NBA superstar Kobe Bryant of the Los Angeles Lakers made his return to the big screen last week February 19, with the world premiere of "The Black Mamba," directed by Robert Rodriguez.
Bryant, who previously starred in "Kobe Doin' Work," an ESPN documentary movie directed by Spike Lee in 2008, found himself for the first time faced up to the challenge of projecting a fictional script.
The movie's main objective is to promote Nike's Zoom Kobe VI shoes, which more than any other in the Kobe shoe series epitomizes on the image of The Black Mamba.
The Black Mamba movie revolves around the very character and essence of Bryant's alter-ego, The Black Mamba—a moniker for the legendary side of the five-time champion fans and players alike claim reveals itself when Bryant is at his fiercest and deadliest mindset.
The nickname Bryant has been bestowed with, is derived from the large, venomous and swift African snake with a likewise name.
The movie takes to the theme of switching to and fro between and within the imaginations of Bryant and Director Rodriguez to form mental images of each scenario they visualize.
The Black Mamba begins in an office like setting, with Kobe Bryant getting up from one of the present lounge chairs to greet the approaching Robert Rodriguez.
The two share a customary handshake, and each take a seat on their respective sides. Bryant wastes no time and immediately inquires about the word of Rodriguez's idea for a movie. Rodriguez then proposes his thought of making a film about The Black Mamba—Bryant's alter-ego.
The imaginative scene begins at nightfall, with Bryant getting off the Los Angeles Lakers' team bus on a supposed game night. Unlike the usual routine he has grown accustomed to in his experience as an NBA athlete, Bryant is left to wonder about his particularly chilling situation and why there is nobody aside from himself around the town or on board the bus.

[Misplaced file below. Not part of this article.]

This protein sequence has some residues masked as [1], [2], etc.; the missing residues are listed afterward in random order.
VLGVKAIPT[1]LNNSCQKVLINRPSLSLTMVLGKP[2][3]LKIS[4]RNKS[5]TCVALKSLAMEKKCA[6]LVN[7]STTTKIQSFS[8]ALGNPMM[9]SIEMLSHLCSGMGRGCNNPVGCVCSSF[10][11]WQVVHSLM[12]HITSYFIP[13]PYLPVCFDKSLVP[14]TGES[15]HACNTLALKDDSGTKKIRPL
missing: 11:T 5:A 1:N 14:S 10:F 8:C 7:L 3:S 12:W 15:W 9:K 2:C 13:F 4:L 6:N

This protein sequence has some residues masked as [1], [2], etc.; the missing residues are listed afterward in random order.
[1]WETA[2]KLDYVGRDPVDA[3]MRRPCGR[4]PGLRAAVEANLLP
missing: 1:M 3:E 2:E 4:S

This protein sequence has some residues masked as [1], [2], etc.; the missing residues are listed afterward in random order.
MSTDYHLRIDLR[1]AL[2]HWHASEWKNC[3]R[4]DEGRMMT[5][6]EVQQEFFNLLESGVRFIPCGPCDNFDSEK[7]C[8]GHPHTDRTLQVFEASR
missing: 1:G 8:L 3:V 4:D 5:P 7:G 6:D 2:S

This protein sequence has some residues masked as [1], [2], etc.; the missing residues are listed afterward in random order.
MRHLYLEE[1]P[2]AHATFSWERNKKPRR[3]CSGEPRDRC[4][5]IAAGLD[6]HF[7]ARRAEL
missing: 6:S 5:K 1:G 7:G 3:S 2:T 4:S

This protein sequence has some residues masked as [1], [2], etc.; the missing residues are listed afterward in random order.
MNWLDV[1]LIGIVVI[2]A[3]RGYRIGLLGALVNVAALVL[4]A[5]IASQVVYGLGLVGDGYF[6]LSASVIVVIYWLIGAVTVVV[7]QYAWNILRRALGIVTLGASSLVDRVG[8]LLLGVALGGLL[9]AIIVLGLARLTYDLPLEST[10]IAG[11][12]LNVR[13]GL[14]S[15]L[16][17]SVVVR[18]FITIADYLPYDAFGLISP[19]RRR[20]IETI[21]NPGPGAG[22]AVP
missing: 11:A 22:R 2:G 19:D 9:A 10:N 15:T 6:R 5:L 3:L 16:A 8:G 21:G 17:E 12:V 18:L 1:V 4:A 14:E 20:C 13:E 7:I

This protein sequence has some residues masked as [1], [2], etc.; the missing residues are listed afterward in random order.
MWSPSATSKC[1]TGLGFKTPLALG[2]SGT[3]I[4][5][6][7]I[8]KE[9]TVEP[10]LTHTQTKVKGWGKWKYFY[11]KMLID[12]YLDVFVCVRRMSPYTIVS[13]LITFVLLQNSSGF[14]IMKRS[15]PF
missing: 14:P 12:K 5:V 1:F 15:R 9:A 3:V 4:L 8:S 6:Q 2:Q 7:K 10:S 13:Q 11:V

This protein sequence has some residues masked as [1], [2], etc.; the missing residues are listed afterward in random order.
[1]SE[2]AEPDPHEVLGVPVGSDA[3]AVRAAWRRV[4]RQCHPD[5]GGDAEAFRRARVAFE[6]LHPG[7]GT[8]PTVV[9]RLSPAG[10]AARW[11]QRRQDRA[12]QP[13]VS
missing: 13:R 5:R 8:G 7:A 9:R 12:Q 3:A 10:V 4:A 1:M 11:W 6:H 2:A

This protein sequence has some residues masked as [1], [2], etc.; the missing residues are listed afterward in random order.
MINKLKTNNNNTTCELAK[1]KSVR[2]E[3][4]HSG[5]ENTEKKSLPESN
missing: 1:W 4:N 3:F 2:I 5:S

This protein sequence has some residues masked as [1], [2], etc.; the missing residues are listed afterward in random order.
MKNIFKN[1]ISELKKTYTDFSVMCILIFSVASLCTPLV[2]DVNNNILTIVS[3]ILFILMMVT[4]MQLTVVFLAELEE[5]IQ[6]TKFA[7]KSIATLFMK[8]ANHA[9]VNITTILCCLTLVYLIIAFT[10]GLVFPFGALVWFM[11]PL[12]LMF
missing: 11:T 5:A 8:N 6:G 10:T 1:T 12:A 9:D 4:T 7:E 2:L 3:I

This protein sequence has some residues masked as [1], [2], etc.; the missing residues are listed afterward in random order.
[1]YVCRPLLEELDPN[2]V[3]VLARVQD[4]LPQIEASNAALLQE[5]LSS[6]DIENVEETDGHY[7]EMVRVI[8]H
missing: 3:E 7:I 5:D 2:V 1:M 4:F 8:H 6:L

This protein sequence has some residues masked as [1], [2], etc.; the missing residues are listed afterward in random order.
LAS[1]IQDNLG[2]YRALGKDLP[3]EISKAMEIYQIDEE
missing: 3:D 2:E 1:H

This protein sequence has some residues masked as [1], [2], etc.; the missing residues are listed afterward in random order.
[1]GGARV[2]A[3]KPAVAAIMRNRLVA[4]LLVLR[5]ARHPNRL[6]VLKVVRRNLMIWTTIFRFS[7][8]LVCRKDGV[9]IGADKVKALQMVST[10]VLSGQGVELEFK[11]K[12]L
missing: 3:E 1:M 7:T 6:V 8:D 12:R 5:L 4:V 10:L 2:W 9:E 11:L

Bryant's common sense leads him to understand that the safest thing to do would be to re-enter the bus and await assistance, but before he is able to execute the task, the possibility of it is immediately compromised, as the bus suddenly explodes without warning.
Bryant is luckily left unscathed and thus forced to venture deeper into the town—in search of potential help—in the middle of nowhere.
As he walks on, he finds a rather large figure of a man facing the other direction, wearing a black leather coat, with long hair.
Director Rodriguez dubs the said man as "The Crippler," whom he mentions that hopefully actor Mickey Rourke would portray (The Crippler is instead played by action star Danny Trejo).
The mysterious figure turns back to reveal the man with unexpected monster-like arms and tells Bryant that a man named The Boss wants his Nike Zoom Kobe VI shoes. Bryant promptly responds by saying he is still using them, but the intimidating man reveals himself to have a hostage—a little Jack Russell Terrier dog that is blindfolded and leashed to a pole on the street.
Bryant is not pleased with the immoral hostage taking, and decides to put up a fight. Unfortunately for him, The Crippler is pure aggression, and begins to relentlessly swipe and claw at Bryant with his inhuman arms.
Thanks to Bryant's elusiveness and a number of The Crippler's futile attempts at ripping Bryant's head off, The Crippler finally gets a taste of his own medicine as The Black Mamba—who is narrated to have a killer instinct that is unmatched—retaliates by picking up a basketball that happens to be lying around on the side of the road and throwing a superbly strong and accurate chest pass at The Crippler, propelling the antagonist onto a cement pillar, causing the structure it supports to collapse and ultimately put an end to The Crippler's life.